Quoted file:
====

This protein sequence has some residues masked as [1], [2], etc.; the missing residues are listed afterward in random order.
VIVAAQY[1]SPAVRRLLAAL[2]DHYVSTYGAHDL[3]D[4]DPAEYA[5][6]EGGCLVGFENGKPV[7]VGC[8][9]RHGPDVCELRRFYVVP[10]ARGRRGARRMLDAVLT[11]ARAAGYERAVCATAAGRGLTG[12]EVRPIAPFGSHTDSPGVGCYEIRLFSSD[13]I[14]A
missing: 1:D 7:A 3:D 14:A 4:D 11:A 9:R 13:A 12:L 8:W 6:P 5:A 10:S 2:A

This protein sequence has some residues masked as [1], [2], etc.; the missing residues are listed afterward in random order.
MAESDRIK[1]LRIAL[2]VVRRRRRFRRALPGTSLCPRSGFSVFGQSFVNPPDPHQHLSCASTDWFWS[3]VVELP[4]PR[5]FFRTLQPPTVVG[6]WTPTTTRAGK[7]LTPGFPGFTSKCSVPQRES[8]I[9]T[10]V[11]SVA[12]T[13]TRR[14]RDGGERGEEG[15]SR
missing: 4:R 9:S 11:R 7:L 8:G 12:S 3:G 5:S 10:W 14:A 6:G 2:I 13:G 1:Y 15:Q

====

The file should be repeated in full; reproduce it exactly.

This protein sequence has some residues masked as [1], [2], etc.; the missing residues are listed afterward in random order.
VIVAAQY[1]SPAVRRLLAAL[2]DHYVSTYGAHDL[3]D[4]DPAEYA[5][6]EGGCLVGFENGKPV[7]VGC[8][9]RHGPDVCELRRFYVVP[10]ARGRRGARRMLDAVLT[11]ARAAGYERAVCATAAGRGLTG[12]EVRPIAPFGSHTDSPGVGCYEIRLFSSD[13]I[14]A
missing: 1:D 7:A 3:D 14:A 4:D 11:A 9:R 13:A 12:L 8:W 6:P 5:A 10:S 2:A

This protein sequence has some residues masked as [1], [2], etc.; the missing residues are listed afterward in random order.
MAESDRIK[1]LRIAL[2]VVRRRRRFRRALPGTSLCPRSGFSVFGQSFVNPPDPHQHLSCASTDWFWS[3]VVELP[4]PR[5]FFRTLQPPTVVG[6]WTPTTTRAGK[7]LTPGFPGFTSKCSVPQRES[8]I[9]T[10]V[11]SVA[12]T[13]TRR[14]RDGGERGEEG[15]SR
missing: 4:R 9:S 11:R 7:L 8:G 12:S 3:G 5:S 10:W 14:A 6:G 2:I 13:G 1:Y 15:Q